Baltimore vote panel to sue state


An article yesterday about the Baltimore election board incorrectly reported the affiliation of lawyer Matthew L. Iwicki. Mr. Iwicki represented the Republican Club of Maryland -- Baltimore Inc. in an earlier election-related action but was speaking as an individual at the board meeting Friday.

The Sun regrets the errors.

Baltimore election officials found themselves caught between a state election board order to remove the names of 32,000 ineligible voters from city rolls and laws prohibiting such an action.

So, acting on the advice of the Maryland attorney general's office, the city's three-person, bipartisan board yesterday voted unanimously -- in a closed-door session -- to sue the state board to resolve the issue.

Sharon B. Benzil, an assistant attorney general advising the city Board of Supervisors of Elections, said she would file suit as early as next week, probably in Baltimore Circuit Court, in an effort to clarify whether the names can be legally purged from the rolls.

The board, Ms. Benzil said, would ask a judge for a declaratory judgment to resolve the legality of the State Administrative Board of Election Laws' order on March 29 to remove the names. The suit also would ask for advice on what to do with the names of the 32,000 ineligible voters.

"We need a decision," said Linda B. "Lu" Pierson, the sole GOP member of the city election board. "The conflict exists between what the state board has ordered us to do and what the advice of our attorney is, and we want someone to decide that conflict.

"The state board has ordered us to do the purge, and the state's lawyer has said to do so is illegal," Ms. Pierson said. "We voted to let the court order us to do the purge or not do the purge."

Under a state law no longer in effect, those names should have been removed from city voting rolls last year, before the statewide elections, as part of the so-called "five-year purge."

The voters should have been removed because they had not voted in the previous five years, but city officials did not do so, citing the heavy workload of the election year.

The hitch now, however, is that purging names from voter rolls is prohibited by the National Voter Registration Act of 1993 -- the so-called "motor-voter" law -- and companion state law that became effective Jan. 1.

The city election board proposed to state officials that they approve a "voter verification mailing" to determine which voters -- including the 32,000 in question -- no longer reside at the address on their registration records. Any voter who was found to be ineligible because of the verification mailing would then be placed on an inactive list, which is permitted under the new law.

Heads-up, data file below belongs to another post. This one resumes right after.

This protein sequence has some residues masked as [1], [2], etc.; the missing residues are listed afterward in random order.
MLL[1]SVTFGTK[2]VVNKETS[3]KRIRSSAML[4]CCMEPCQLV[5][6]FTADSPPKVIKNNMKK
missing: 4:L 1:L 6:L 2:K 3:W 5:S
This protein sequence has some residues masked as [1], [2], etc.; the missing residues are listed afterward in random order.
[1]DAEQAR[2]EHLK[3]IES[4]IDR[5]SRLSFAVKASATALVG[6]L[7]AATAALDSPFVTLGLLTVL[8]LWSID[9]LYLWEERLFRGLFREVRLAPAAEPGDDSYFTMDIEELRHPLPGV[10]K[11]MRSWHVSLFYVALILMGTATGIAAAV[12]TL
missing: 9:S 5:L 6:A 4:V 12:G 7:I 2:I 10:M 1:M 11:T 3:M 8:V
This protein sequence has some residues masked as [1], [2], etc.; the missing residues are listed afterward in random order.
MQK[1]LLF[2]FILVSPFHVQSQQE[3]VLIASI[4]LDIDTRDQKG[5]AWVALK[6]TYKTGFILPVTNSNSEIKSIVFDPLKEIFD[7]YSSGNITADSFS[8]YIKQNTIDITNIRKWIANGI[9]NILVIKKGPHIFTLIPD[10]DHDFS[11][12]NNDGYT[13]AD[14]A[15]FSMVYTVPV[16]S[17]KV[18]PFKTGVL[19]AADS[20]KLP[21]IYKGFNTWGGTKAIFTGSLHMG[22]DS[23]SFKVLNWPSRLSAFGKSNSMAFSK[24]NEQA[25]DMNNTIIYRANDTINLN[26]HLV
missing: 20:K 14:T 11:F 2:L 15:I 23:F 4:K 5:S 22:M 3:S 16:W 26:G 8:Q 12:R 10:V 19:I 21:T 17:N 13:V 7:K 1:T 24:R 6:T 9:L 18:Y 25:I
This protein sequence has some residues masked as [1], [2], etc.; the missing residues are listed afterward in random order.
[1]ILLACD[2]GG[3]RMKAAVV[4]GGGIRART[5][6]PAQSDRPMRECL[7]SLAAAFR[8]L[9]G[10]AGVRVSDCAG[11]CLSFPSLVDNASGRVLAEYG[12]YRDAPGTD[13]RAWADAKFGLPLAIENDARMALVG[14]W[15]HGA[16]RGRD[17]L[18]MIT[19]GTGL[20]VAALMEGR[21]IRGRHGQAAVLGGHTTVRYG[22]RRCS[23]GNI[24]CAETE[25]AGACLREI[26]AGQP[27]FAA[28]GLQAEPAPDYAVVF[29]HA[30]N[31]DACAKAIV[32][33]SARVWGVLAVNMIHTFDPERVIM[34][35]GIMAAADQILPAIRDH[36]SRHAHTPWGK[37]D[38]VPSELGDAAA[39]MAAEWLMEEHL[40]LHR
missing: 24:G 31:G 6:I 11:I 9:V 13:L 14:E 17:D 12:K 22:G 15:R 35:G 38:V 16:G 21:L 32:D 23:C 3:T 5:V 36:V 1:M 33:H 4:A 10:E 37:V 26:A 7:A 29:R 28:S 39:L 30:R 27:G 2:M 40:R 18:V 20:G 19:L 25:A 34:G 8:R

Voters on the inactive list could vote on Election Day -- if they could prove at the polls that they still resided in the district where they were registered and signed an affidavit to that effect. That, too, is permitted under the new law and suggested by the Federal Election Commission as a way to legally limit the number of names on voting rolls.

But the state board failed to approve the request at its April 19 meeting and let its earlier order to remove the names stand.

Efforts to reach members of the state board were unsuccessful last night, but state election administrator Gene M. Raynor said the city board "did the right thing" by voting to let a judge decide the matter.

Daniel J. Earnshaw, a Republican state board member, has led the charge to have the names purged from the city rolls, and was the driving force behind the order to the city board.

Two of Mr. Earnshaw's associates, Matthew L. Iwicki and Louis J. "Guy" Sabatino, argued yesterday to city board members that the names should be taken off the rolls and that they should not be concerned about being sued as a result of the new prohibitions against purging.

As Mr. Sabatino videotaped the proceedings -- now a standard rTC practice for the Republicans -- Mr. Iwicki told the board that placing the names on the inactive list would raise a question about equal protection under the U.S. Constitution.

Mr. Iwicki, a lawyer with Venable, Baetjer and Howard representing the Republican group, said that voters in the state's 23 other jurisdictions were purged automatically from the rolls last year with no way to vote, if they showed up at the polls.

Baltimore voters could sign an affidavit and vote, under the city board's remedy, while purged voters in other jurisdictions would have to reregister to vote, he pointed out.

"Be brave, do what's right," Mr. Iwicki urged the board.

Mr. Earnshaw persuaded the state board to ask State Prosecutor Stephen Montanarelli to bring charges against Barbara E. Jackson, the city election administrator, for not conducting the five-year purge, as required by the law in effect last year.

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